I didn’t waste much time before I was developing a load for the 165gr Matrix bullets. I tried two powders… H4831SC and H1000. The final results were a load of 58.5gr of H1000 using Winchester cases and CCI BR-2 primers. The 165gr Matrix bullets are seated about .020” off the lands. This combination is netting 2890fps from my 28“ barrel. I found excellent accuracy even as ranges reached beyond 1200yds. The BC of this bullet in my testing is about .650. Not as good as advertised, but excellent nonetheless. If you run the numbers in the ballistic calculator you’ll find this just about matches the wind drift of my old 7wsm load. Real world testing seemed to follow suit, first round hits beyond 1000yds were the standard in my usual shooting spots even when conditions got a bit “iffy“. I have more than a few long range rifles but the 270 was taking center stage quickly as it brought back memories of my old 7wsm.
Long range shooting competitions are the best possible practice for hunting in my opinion. The time constraints and pressure can simulate the stress (buck fever) some experience when shooting game. You can quickly learn your weaknesses and work to address them. You learn that shooting across a canyon you’ve never shot in before isn’t like your home range. Basically… you get humbled, even if you place well. I’m very conservative when it comes to long range hunting. If you can’t make a good hit with the first shot… it’s too far (no matter how close it is). Four days before Ron and I planned to leave for a hunting trip I was signed up to compete in the “Field Shooter’s Challenge”. This particular match is held a few times a year and is always different and challenging in new ways. Taking the rifle I planned to hunt with was a no-brainer. The 270 proved very capable despite a few mistakes on my part. I managed to place 4th despite that I was also acting as an “RO” and shooting every stage first. The temperatures were at least mid 90’s and there was plenty of dirt and dust to find any issues with my setup. Not surprisingly, the 270 functioned flawlessly all the way through.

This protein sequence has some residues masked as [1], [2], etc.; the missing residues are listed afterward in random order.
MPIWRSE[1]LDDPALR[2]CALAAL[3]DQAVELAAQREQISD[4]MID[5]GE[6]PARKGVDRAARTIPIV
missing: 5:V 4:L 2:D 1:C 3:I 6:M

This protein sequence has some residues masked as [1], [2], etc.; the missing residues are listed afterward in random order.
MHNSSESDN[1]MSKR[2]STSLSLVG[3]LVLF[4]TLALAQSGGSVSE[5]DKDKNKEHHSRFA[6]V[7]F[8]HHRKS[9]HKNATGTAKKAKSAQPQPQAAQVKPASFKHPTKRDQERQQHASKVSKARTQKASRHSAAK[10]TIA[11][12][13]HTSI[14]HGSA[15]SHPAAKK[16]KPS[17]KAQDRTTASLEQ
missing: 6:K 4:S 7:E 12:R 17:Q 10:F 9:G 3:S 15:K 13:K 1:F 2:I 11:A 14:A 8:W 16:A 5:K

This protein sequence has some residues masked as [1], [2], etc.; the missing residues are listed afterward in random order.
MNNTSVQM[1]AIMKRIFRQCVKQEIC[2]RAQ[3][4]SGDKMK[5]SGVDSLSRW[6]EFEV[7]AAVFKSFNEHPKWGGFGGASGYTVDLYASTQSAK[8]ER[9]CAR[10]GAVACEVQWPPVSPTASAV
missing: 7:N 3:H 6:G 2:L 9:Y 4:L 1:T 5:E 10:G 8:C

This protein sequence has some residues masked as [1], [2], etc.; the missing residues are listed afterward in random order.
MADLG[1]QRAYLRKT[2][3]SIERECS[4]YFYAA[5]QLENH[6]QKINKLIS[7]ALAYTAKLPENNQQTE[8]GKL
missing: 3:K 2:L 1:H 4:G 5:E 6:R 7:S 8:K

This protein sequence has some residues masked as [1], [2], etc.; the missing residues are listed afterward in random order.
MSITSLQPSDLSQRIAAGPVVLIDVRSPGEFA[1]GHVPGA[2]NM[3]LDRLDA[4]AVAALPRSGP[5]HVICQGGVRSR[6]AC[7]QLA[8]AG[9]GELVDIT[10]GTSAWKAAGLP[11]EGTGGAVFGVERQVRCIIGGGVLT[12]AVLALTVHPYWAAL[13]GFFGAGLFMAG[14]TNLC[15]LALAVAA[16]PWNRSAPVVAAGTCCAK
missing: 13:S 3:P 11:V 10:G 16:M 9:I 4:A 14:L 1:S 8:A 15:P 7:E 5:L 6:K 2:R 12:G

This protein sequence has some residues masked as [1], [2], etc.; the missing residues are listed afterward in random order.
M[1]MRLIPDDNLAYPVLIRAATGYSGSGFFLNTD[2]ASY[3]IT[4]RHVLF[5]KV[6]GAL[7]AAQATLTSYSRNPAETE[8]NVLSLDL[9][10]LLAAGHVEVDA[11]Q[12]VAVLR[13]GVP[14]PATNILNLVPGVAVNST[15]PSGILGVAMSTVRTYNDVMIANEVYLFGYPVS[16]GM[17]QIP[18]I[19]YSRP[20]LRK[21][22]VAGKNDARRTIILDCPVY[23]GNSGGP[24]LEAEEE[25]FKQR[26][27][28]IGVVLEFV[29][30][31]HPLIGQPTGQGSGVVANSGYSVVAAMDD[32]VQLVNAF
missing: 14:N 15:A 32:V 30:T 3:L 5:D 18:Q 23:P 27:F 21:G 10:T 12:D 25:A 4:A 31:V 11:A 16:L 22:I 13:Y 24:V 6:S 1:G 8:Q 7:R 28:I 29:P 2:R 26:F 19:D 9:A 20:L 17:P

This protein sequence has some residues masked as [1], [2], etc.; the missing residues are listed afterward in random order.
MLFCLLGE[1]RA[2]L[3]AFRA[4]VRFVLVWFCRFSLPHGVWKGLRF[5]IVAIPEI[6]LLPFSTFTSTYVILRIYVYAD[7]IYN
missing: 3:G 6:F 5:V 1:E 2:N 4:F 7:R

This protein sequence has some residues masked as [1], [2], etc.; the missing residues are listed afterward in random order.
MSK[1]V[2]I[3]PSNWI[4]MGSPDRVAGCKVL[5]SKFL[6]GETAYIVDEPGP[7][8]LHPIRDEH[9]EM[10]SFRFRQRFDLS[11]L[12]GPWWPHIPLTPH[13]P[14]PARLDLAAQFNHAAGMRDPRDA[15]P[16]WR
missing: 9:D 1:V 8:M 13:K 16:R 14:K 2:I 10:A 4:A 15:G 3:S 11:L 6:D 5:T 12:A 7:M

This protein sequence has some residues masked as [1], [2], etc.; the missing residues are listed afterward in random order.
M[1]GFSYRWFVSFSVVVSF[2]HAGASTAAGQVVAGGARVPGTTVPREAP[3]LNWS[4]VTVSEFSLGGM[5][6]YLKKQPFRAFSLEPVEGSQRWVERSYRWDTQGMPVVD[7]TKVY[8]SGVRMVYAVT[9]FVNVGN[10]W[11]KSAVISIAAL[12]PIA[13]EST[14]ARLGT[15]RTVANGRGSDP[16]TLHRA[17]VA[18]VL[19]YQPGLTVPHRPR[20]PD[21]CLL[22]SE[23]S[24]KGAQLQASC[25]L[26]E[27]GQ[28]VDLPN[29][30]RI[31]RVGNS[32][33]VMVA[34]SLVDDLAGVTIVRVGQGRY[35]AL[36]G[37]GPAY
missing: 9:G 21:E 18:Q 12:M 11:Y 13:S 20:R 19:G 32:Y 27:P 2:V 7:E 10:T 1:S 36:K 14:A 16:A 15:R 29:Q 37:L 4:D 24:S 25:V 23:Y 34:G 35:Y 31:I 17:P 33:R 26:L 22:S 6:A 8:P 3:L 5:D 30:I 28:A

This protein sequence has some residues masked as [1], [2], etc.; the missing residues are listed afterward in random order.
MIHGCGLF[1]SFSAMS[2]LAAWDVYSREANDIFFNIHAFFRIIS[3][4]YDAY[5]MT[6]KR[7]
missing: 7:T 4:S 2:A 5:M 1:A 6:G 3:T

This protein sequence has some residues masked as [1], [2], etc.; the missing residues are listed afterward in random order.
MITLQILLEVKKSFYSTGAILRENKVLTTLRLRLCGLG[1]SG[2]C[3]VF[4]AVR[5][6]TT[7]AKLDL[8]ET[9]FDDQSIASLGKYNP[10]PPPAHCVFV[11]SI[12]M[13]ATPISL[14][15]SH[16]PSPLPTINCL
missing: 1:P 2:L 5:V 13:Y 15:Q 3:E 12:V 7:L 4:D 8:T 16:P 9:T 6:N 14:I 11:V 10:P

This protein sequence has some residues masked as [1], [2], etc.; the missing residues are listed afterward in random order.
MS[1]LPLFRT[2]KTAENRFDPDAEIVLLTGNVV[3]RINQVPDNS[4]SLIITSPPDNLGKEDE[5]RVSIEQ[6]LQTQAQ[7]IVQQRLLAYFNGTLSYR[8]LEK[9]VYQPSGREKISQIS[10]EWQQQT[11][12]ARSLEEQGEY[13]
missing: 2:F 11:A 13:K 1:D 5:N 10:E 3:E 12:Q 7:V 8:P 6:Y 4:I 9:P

Anything written about the 270 Winchester just has to include a hunting story… I live in Washington State and I’ve been hunting deer here since I took my first buck at the age of 10. I know Washington isn’t the best state for quality game, but I love hunting the Cascade Mountain range. I believe it’s one of the most scenic ranges in the world. There are many other places I would love to hunt one day, but probably only Alaska could pull me from the Cascades permanently. In Washington we have what’s called the “High Buck Hunt”. It’s an early season (starts in the middle of September), 3 point minimum hunt, allowed only in designated “wilderness areas”. This year Ron Sinnema and I decided to team up for the 10 days of bliss we call the “high hunt”. In pre-season scouting I’d found several good bucks. A tall 3x3 I figured at about 26” wide, and a couple of tall 4x4’s at least 28” wide. I normally hunt solo but we planned to leave two vehicles, one at each end of the wilderness area so we’d never be more than 14 miles from a vehicle. We planned to move camp every couple days. This would allow us to access to much more country without the worry of packing meat a ridiculous distance. We would share a tent but we both brought bivy sacks in case one of us couldn’t make it back to camp at any point. Well, our great plan didn‘t exactly work out, one of the trail heads turned out to be inaccessible. Undaunted we hiked in into a “honey hole” where I’d gazed upon many nice bucks over the years. We continued into the dark, finally making camp about a mile from prime deer country.
The very first day we saw several bucks. Most I passed on immediately, but one had me thinking. Around 4pm we found a buck that was a definite “shooter” He was a tall 4x4 with very dark horns and lots of mass. He was high in a meadow spotted by stunted alpine trees about 950yds away. The clouds were ripping through the canyon pushed by gusty 25-35mph winds over the ridge. He would come into view for very brief periods before the clouds thickened up concealing the buck once again. The winds further down in the canyon were much more mild, but difficult to read. A shot at this distance in these conditions was out of the question. The arc of the bullet would require it to experience the stronger winds above the canyon walls. We quickly started moving in closer. Getting to within about 800yds we spot him again. Still uncomfortable with the conditions I decided we needed to close the distance even more. We found a nice spot just inside of 500yds… I could definitely make this shot because the bullet would never have to deal with the stronger winds above. The Canyon was socked in for several minutes before I got set up and in position… I prepared for the shot… but the clouds never moved out before dark. I was a little discouraged but I knew I’d made the right choice ethically.